Great Lakes
Junway Beach, Chicago (Photo by Jose M. Orsorio)

IL - Lake Michigan levels dropping, revealing how much work is needed to repair Chicago's eroded beaches

CHICAGO — Giant concrete barriers separate a field of jagged rocks from a grassy playground at Rogers Park Beach on Lake Michigan. There is no white sand. Only “do not swim” signs spray-painted on the uninviting blocks.

The city filled in the beach along with three others in the same half-mile stretch after a particularly severe storm in 2020 threatened to erode the beaches entirely.

Kelly Jimenez, 37, lives across the street and visits every day with her son, Alastair, when the weather permits. She and her family moved to their apartment three years ago, and she remembers feeling the strongest sense of community at the beach, where neighbors would come to walk their dogs in the morning with coffee mugs in hand. She said the community is still strong, but the beach was a big part of it.

“The whole neighborhood was really devastated to lose the beaches. Temporary (beach closure) means many, many years in city-talk. We love being on the lake, we love being here. It’s a huge privilege,” Jimenez said recently. “The beach was a big part of why we came.”

As Chicago battles erosion intensified by climate change on its 26 miles of public lakefront, officials are scrambling to find more money for repairs, scientists are tracking the disappearing sand and environmental groups are seeking ways to protect the fragile resource.

From the North Side to the Indiana border, years of erosion have taken a toll. Sand loss in places like Rainbow Beach revealed old lakefill material, what appears to be cement pieces used as the foundation of houses, and other debris, according to Robin Mattheus, a coastal geology research scientist with the Illinois State Geological Survey.

“Lake levels came up, and it didn’t take much more than a couple of storms to really move a lot of sand from one portion of the beach to the other. And it’s basically stripped sand off of the old infrastructure that was buried by the beach,” Mattheus said, describing Rainbow Beach.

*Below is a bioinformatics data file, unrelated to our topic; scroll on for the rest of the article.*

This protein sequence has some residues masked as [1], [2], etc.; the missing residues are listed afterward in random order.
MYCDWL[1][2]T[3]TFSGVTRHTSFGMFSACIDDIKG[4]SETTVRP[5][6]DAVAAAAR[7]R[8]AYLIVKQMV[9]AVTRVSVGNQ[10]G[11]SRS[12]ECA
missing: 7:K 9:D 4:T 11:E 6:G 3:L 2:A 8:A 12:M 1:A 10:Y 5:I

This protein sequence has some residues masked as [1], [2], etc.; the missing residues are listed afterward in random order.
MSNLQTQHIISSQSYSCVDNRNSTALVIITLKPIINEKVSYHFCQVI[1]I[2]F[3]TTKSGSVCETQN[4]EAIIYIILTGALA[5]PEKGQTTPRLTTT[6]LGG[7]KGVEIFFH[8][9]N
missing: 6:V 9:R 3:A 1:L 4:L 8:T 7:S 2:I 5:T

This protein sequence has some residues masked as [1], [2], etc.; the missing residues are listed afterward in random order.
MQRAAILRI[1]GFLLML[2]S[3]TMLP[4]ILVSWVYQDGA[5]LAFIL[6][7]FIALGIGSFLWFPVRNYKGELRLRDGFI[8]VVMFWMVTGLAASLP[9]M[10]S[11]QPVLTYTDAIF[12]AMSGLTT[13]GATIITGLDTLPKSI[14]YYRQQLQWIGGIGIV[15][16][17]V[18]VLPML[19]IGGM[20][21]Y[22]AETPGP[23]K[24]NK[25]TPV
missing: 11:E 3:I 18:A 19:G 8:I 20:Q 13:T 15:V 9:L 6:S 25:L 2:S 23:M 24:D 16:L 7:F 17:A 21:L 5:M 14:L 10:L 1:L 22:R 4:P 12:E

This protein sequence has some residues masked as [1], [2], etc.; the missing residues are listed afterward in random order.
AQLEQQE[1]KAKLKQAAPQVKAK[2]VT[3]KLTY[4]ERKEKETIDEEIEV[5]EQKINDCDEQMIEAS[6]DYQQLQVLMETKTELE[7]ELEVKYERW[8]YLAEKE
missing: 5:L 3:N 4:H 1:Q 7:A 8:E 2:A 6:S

This year, as the city continues to invest in anti-erosion countermeasures, the U.S. Army Corps of Engineers is poised to conduct a sweeping new study — the first of its kind since the 1990s.

Beach season is relatively short in Chicago, but according to the Chicago Park District, draws millions of people and is a major source of summer tourism.

Twenty-two beaches opened for Memorial Day weekend, and a few souls braved the still ice-cold waters or sweltered on towels in the sand. But even parts of the lakeshore that opened for the summer are showing the effects of several years of severe erosion, intense storms and near record lake levels.

Heather Gleason, the Chicago Park District’s director of development, said the emergency measures at the closed beaches in Rogers Park are meant to be temporary, but any reopenings are contingent on funding.

“We don’t have a specific plan for how it will look because we don’t have the funding,” Gleason said. “So once we get the funding going, then we will go through a community process and discuss what those features will look like.”

In the heart of the city, just steps from the Doane Observatory at Adler Planetarium, hundreds gathered at 12th Street Beach as they enjoyed the three-day weekend and the kickoff of beach season. But 12th Street has also suffered from erosion and, according to the Park District, is in need of repairs to its lake wall — repairs that are set to begin this month and be completed by October. The beach will remain open during the renovation.

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